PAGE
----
Every year a group of young men are faced with a dilemma that many will never have to ponder. The group of men I am referring to are the underclassmen in college football. Their dilemma, if good enough, is whether or not to bypass the remainder of their college years and take a shot at the National Football League. While it is the dream of many who have strapped on a helmet and shoulder pads, it is a decision that these young men will agonize over for days, weeks and even months leading up to January 18th. That is the date that underclassmen have to formally declare their intention to enter the NFL draft to be held in April. The decision to enter the draft has always been difficult for any player to make and has been even harder with the debacle that occurred last season with Maurice Clarett which ended up snaring USC standout WR Mike Williams and costing him a chance to play for his second National title. While the circumstances surrounding Clarett are quite different than most will face, that situation will still be a factor in many of the decisions made. With the overall 2005 NFL draft looking to be one of the weakest in recent years, an influx of underclassmen could add enough spice to allow teams to find the immediate help that so many look for each year.
Juniors have always made an impact in the NFL draft and in many instances they have dominated areas of the draft. This is especially true in the offensive “skill” positions. And by “skill” I mean positions other than the offensive line, where we all know the true “skill” players are. The quarterback position in the 2005 draft is a solid class but could potentially be one of the best classes should 2004 Heisman Trophy winner Matt Leinart of USC as well as fellow West Coast rocket man, California’s Aaron Rodgers decide to make themselves available for the draft. In addition to those two, the oft forgotten Utah has a terrific quarterback in junior Alex Smith who may also opt for playing on Sundays next fall.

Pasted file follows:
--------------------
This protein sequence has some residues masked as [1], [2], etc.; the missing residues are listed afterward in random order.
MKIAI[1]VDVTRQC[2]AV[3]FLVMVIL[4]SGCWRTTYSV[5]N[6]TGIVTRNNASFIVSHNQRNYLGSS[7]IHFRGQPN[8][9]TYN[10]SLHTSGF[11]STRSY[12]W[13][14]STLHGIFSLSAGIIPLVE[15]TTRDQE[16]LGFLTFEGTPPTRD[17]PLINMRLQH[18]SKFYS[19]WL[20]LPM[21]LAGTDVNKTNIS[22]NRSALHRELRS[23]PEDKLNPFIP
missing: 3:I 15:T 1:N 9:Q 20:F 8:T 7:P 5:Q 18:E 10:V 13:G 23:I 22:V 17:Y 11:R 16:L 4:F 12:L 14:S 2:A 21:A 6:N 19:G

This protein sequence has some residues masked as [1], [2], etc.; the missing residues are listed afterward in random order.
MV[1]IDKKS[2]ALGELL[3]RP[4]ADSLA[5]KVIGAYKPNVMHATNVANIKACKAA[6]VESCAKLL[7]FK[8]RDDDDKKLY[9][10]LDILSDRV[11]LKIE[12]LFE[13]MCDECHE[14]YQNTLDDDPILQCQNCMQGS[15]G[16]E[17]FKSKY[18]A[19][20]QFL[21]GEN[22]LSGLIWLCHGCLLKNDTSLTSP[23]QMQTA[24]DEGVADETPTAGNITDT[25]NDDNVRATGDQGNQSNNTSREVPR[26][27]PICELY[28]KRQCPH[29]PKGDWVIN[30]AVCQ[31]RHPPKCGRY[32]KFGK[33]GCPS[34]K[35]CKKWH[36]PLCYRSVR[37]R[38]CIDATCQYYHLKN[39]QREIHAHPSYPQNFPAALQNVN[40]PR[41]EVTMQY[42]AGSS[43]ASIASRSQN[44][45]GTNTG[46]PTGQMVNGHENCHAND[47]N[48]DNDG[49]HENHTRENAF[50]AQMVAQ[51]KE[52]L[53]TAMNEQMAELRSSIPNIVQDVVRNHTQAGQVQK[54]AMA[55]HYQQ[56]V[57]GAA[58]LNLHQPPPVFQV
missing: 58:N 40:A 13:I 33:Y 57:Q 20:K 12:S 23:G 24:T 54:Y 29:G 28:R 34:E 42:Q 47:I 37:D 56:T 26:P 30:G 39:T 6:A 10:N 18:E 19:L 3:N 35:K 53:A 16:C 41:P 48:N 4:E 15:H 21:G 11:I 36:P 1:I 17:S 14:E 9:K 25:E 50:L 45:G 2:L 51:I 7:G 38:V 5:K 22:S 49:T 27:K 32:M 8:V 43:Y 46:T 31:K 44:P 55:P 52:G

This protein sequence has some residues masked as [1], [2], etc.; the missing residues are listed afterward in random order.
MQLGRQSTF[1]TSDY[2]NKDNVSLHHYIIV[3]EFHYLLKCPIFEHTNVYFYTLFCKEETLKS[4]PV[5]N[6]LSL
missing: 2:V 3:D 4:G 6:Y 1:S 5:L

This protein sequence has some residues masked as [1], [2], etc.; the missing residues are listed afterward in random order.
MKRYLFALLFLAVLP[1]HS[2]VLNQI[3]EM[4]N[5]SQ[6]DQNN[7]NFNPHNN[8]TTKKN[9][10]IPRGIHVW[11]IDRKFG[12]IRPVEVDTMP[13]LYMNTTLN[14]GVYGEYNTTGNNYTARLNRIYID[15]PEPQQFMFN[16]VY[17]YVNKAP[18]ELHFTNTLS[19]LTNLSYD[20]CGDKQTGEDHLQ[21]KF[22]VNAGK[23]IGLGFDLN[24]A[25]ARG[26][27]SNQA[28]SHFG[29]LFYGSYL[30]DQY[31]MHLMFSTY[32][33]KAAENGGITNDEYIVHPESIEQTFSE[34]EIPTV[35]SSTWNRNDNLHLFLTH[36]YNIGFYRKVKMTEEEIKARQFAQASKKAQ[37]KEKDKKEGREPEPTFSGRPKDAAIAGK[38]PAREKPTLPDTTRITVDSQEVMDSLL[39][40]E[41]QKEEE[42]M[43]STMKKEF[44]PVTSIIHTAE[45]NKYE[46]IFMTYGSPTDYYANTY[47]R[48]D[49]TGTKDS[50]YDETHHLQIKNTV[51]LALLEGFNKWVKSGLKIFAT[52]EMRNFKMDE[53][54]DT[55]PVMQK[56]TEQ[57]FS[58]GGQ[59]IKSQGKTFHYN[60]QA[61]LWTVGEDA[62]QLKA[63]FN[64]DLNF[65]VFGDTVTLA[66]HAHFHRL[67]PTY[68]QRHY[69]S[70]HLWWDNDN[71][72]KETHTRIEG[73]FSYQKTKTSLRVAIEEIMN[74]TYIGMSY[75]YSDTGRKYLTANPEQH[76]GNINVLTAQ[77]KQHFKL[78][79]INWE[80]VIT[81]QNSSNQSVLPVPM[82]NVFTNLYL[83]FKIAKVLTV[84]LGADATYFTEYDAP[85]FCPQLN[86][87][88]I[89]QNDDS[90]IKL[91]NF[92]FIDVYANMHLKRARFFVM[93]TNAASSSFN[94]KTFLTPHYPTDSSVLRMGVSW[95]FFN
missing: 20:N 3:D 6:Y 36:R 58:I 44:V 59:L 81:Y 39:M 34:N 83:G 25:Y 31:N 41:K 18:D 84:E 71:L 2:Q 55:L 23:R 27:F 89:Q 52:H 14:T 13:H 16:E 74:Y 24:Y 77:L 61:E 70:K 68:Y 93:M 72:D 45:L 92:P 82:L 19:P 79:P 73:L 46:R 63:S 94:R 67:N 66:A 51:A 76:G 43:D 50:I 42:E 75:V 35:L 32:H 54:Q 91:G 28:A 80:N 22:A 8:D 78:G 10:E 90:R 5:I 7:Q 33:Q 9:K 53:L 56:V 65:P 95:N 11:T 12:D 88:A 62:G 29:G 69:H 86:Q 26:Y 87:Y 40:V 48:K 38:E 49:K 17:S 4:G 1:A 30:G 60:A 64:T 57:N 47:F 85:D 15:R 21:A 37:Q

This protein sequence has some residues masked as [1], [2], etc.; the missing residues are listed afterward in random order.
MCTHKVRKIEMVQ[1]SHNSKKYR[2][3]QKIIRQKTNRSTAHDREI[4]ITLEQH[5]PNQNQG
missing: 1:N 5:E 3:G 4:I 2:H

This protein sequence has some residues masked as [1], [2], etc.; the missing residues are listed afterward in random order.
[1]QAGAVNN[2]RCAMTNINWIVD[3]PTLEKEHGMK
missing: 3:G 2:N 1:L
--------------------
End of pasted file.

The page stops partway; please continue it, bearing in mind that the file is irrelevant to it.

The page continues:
The senior running back and wide reciever group has its share of standouts but few names outside of the top 5 in either group can be looked at as immediate contributors to the team that drafts them. The list of juniors that could declare would change that and make a few teams change their draft boards should they add their name to the draft. Some of those names are Louisiana Tech’s Ryan Moats, Minnesota’s Marion Barber, Frank Gore of Miami and DeAngelo Williams of Memphis who was banged up in the GMAC Bowl. Other running backs that could hear their names called on the first day of the draft are Vernand Morency of Oklahoma State and Dontrell Moore of New Mexico. The corps of undeclared wide receivers consist of names that will not unseat the likes of Mike Williams but will still be productive at the next level. The juniors making the most noise for themselves are California’s Geoff McArthur and Chris Henry of West Virginia. Other undeclared notable receivers are Dante Ridgeway of Ball State, Oregon State’s Mike Hass and David Anderson of Colorado State. A receiver that you may not have heard of but could make an impact should he make the jump is another MAC product, Martin Nance of Miami (OH). Should junior TE Heath Miller decide to come out this season, he will easily be the cream of the tight end crop and rightfully so as he is an outstanding player.